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3. The IESG role in working group management

3.1 Working group creation

   The formation of working groups is described in RFC 2418 section 2.

   The normal case is that a working group is requested by members of
   the IETF community.

   Each area director is responsible for ensuring that a working group
   being chartered is relevant, has achievable goals and constitutes an
   acceptable risk, has sufficient interest and so on.  The charter is
   the result of a negotiation between the AD and the prospective
   chairs, with review by the IAB and approval by the IESG.  Normally,
   there will be communication with the community of interest for the
   working group too.

   The AD is also responsible for selecting chairs for the working group
   that he thinks will be up to the task.

   All charters for proposed working groups are announced to the
   community at large before the IESG makes a decision.

   The BOF procedure described in RFC 2418 section 2.4 also requires
   approval from the relevant AD.  A BOF is not required to start a
   working group, and a BOF may be held without the purpose being to
   create a working group.  BOFs are also often discussed with the IESG
   and IAB.

   If an AD determines that it is needed, the AD can initiate the
   formation of a working group.

3.2 Working group management

   The role of the Area Director in WG management is described in RFC
   2418 section 6.7.  The AD is responsible for making sure the working
   groups stay focused on the charter tasks, make forward progress, are
   coordinated with the rest of the area, and (with the IESG)
   coordinated with the rest of the IETF.

   In a well functioning working group, main responsibility for these
   things rests with the chairs; the AD will normally be able to
   concentrate on supporting the working group chairs' work.

   When a WG finds that it is essential that work gets done which is not
   on its charter, the AD, consulting with the rest of the IESG as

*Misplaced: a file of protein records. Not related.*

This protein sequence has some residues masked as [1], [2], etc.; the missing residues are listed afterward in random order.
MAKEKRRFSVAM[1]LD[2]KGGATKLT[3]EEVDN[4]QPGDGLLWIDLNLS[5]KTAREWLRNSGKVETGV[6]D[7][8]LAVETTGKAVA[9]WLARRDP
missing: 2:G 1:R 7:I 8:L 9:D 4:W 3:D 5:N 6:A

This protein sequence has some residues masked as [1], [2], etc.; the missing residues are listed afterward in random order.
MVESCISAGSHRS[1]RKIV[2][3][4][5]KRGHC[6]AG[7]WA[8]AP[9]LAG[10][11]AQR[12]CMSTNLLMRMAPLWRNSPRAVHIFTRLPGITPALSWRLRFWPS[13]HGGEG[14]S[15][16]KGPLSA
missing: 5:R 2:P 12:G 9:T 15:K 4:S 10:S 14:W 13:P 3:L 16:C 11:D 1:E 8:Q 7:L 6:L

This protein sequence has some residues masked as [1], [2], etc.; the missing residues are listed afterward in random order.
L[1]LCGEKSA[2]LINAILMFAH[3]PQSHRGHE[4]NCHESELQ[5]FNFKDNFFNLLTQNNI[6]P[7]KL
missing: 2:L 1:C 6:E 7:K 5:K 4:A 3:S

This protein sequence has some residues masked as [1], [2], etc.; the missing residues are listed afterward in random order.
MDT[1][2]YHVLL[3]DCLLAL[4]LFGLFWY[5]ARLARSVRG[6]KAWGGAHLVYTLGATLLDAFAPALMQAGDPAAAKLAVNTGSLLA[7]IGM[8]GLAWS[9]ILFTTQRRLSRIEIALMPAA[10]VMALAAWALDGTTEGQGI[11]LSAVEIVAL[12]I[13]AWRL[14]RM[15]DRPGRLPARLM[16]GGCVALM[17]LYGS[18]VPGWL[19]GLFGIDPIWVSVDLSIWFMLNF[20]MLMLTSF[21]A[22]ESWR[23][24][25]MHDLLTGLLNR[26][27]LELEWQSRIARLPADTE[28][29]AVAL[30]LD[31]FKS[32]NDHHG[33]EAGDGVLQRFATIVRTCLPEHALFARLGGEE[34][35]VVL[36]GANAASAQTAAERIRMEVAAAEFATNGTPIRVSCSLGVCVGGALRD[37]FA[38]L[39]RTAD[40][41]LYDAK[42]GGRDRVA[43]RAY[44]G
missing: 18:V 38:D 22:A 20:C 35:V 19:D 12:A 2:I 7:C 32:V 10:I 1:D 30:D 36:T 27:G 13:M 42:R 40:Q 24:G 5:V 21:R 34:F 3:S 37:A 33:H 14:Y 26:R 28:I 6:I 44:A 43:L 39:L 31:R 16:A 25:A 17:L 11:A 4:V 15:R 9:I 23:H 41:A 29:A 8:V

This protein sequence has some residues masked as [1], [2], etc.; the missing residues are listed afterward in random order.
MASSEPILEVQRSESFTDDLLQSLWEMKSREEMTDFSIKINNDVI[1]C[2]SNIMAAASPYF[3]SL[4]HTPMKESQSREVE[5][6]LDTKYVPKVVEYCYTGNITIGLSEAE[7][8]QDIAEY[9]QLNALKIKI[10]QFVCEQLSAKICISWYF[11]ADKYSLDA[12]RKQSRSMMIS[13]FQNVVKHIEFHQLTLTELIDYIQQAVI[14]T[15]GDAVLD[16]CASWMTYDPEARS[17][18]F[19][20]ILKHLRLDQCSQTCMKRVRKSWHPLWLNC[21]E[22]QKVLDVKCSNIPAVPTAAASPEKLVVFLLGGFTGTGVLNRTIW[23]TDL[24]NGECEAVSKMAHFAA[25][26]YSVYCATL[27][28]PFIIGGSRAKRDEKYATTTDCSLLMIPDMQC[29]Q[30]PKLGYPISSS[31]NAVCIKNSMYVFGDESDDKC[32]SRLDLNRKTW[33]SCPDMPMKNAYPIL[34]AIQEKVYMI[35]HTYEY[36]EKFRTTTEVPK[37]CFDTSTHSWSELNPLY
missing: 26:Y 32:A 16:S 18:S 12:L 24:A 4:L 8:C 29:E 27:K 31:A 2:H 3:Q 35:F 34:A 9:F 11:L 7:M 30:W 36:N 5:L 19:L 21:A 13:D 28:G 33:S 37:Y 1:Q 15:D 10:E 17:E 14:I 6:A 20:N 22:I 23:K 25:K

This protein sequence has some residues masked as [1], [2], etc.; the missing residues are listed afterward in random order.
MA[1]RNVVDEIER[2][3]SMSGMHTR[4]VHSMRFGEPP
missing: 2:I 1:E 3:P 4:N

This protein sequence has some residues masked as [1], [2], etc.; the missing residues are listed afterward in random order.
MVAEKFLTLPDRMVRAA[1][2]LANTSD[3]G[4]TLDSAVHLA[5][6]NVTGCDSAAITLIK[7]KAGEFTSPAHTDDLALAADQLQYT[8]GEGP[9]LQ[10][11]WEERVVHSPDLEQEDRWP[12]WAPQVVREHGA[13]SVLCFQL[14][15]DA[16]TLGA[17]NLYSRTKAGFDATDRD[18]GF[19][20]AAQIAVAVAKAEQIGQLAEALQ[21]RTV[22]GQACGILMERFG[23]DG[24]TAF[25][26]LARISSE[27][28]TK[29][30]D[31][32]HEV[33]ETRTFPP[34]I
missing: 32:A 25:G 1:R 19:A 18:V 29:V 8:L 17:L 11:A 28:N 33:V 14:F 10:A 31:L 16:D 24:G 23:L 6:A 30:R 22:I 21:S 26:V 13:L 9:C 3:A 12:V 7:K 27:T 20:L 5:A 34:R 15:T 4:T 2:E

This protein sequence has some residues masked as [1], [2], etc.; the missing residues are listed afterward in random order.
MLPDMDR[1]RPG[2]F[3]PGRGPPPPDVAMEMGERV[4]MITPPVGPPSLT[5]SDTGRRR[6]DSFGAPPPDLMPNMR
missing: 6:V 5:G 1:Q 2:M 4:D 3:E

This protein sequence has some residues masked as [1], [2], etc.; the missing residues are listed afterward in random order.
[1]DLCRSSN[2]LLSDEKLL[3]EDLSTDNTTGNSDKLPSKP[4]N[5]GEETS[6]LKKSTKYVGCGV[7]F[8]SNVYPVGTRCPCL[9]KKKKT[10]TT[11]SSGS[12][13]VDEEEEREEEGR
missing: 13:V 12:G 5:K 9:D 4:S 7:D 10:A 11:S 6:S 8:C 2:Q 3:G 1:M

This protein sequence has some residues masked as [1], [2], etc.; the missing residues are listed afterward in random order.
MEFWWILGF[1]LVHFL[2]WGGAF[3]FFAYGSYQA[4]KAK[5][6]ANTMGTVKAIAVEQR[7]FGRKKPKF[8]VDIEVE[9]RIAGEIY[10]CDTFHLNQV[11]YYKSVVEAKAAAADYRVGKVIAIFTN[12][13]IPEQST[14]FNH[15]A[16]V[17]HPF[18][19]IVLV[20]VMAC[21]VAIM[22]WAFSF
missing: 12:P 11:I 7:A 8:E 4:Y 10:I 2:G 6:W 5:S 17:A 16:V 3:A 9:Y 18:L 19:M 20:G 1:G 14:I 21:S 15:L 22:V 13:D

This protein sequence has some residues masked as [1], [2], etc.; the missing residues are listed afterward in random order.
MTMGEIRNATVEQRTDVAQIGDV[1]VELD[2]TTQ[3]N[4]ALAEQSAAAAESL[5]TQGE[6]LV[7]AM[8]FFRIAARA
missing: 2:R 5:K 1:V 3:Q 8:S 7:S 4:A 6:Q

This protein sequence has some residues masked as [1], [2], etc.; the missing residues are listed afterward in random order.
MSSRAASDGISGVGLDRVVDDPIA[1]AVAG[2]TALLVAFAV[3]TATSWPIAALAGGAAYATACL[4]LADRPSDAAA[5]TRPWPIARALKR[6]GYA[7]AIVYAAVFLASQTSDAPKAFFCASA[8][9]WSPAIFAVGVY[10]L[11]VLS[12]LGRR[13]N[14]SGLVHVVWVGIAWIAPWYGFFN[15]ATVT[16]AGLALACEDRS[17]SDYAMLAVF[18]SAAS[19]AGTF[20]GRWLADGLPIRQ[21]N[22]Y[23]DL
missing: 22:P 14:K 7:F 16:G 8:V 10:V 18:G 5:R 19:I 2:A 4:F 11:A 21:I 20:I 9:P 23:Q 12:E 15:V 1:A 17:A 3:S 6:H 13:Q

required, is responsible for figuring out whether to add it to their
   charter, add it to another group's charter, task someone outside the



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   WG to work on it, or initiate creation of another WG.

   The Area Director is also responsible for picking and, when
   necessary, replacing working group chairs.  This is usually done in
   consultation with the IESG.














































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4. The IESG role in document review

4.1 Working group documents

   This role is described in RFC 2418 section 7.5, and RFC 2026 section 
   6.  The IESG role is one of review and approval.

4.2 Non-working group documents

4.2.1 Standards-track

   This role is described in RFC 2026 section 6.  Such documents are
   submitted to the IESG, which will assign them to a relevant area
   director.  The IESG is responsible for determining:

   o  Whether or not the specification is appropriate for standards
      track

   o  Whether or not the specification needs review by one or more
      existing WGs

   o  Whether or not the quality of the specification is adequate

   The IESG may recommend that a document submitted for standards-track
   publication instead be published as Experimental or Informational.

4.2.2 Informational and Experimental

   These documents are usually submitted to the RFC Editor in accordance
   with the procedures of RFC 2026 section 4.2.3 and RFC 2418 section 8.
   The IESG is asked to review all documents submitted in this fashion
   for conflicts with the IETF standards process or work done in the